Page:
N.C. Museum of Natural Sciences names new director

Emlyn Koster takes reins at N.C. Museum of Natural Sciences

relder@newsobserver.comJanuary 15, 2013 

  • Emlyn Koster Director, N.C. Museum of Natural Sciences Born: 1950 in Egypt, where his father was stationed with the Royal Air Force. Raised in England. Education: Bachelor’s degree from the University of Sheffield in England; Ph.D. in geology from the University of Ottawa in Canada Previous experience: Teaching and research at Concordia University in Montreal and the University of Saskatchewan; managing coal exploration for the Alberta Geological Survey; leadership roles at the Royal Tyrrell Museum of Paleontology in Alberta and the Ontario Science Centre in Toronto; director of Liberty Science Center in Jersey City, N.J.; most recently president and CEO of Institute of Learning Innovation. Board positions (partial list): Project Rebirth (formed to support first responders after 9/11); Association of Science-Technology Centers; U.S. committee for the International Council of Museums; Challenger Center for Space Science Education; Ethical Leadership at Rutgers University Business School. Also served as chair of the international Giant Screen Theater Association.

— In his first remarks after being introduced as the new director of the N.C. Museum of Natural Sciences, Emlyn Koster quoted the words of North Carolina poet Fred Chappell: “You are a child. You are suitable to be awed.”

These words are inscribed in granite on the nearby state Department of Education building, as Koster duly noted.

But they also speak to the new director’s vision for one of North Carolina’s busiest and most prominent state museums.

“Great museums are places where ‘Eureka!’ ‘Aha!’ and ‘Wow!’ moments happen every day,” Koster said Monday, shortly after his introduction. “I’m greatly honored to be entrusted to take the helm of this phenomenal museum.”

Mike Murphy, president of Friends of the Museum and chairman of the search committee, said about 200 people applied for the job, which will pay Koster $230,000 a year, $50,000 of which is being raised privately through the Friends group.

“Emlyn brings to this role the precise mix of leadership qualities we need,” Murphy said, touting Koster’s skills in advocacy, management and collaboration.

Koster, a geologist who was educated in England and Canada, is well known in the museum field for having turned around the struggling Liberty Science Center in New Jersey during his 15 years there. Before he left in 2011, the center had completed a $109 million expansion.

The New Jersey museum strengthened its public support and built excitement through innovative partnerships, programming and exhibits, including a Cardiac Classroom, where visitors can watch live heart surgery beamed in from a nearby hospital operating room. The North Carolina museum has already been in discussion with Rex Hospital about a similar project, which former Director Betsy Bennett said could be up and running by summer.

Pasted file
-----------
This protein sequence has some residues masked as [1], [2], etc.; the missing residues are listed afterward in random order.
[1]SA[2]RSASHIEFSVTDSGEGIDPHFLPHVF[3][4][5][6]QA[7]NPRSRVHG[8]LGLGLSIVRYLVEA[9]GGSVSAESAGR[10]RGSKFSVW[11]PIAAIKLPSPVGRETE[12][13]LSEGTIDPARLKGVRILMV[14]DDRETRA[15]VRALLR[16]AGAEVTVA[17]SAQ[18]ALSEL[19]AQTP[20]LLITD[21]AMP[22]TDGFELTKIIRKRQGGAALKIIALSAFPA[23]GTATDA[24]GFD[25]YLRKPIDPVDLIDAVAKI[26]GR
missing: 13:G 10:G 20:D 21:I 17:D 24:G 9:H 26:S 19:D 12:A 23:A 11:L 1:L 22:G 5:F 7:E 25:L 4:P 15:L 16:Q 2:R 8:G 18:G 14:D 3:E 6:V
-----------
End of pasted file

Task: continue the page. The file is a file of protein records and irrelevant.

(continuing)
In a 2010 article, New York Times cultural writer Edward Rothstein cited Koster’s drive for “relevancy” at the New Jersey museum and an interest in developing “social and environmental responsibility.”

Koster said he sees the N.C. Museum of Natural Sciences not just as a display space for scientific learning, but also as a forum.

“It can be a place where people can come to understand and talk about some of the issues we face, to help illuminate what we are seeing,” Koster said.

Last spring, the museum opened a new wing, the Nature Research Center, home to the Daily Planet multimedia theater, where Koster was introduced Monday. Interactive science programming takes place in the three-story, high-definition arena, allowing visitors to experience science at work in all parts of the world.

It’s one of the features that most excites Koster about his new job.

“We can go live to where great science is happening,” he said. “Students who have those experiences will never forget.”

Bennett, who retired at the end of December, led the museum for 22 years, transforming it from a drab annex in an agricultural department building to a nationally recognized science center and the state’s most visited museum. Bennett noted that the museum welcomed 1.2 million visitors during 2012, up from about 700,000 annually before the $56 million expansion that opened in April.

She called Koster “the perfect person” to lead the museum forward.

“Emlyn commands respect from the brightest minds,” Bennett said. “And he is someone who is committed to the issue of bringing science to the people.”

Bennett announced her retirement last summer, saying the timing was right because the museum is stable, and has a great staff and solid community support.

Koster was born in Egypt, where his father, a Royal Air Force squadron leader, was based in the Suez Canal Zone, and he was raised in England. He earned a bachelor’s degree in geology from the University of Sheffield in England, and a Ph.D. in geology from the University of Ottawa.

After teaching and research at universities in Canada, Koster held leadership posts at the Royal Tyrrell Museum of Paleontology in Alberta and the Ontario Science Centre, Canada’s largest science museum, in Toronto. After leaving the New Jersey museum in 2011, Koster led the Maryland-based Institute of Learning Innovation, a nonprofit organization that advocates self-initiated learning and advises museums, libraries and other institutions.

Koster said he and his wife are searching for a home in the Raleigh area. He is scheduled to begin work at the museum Jan. 28.

Elder: 919-829-4528

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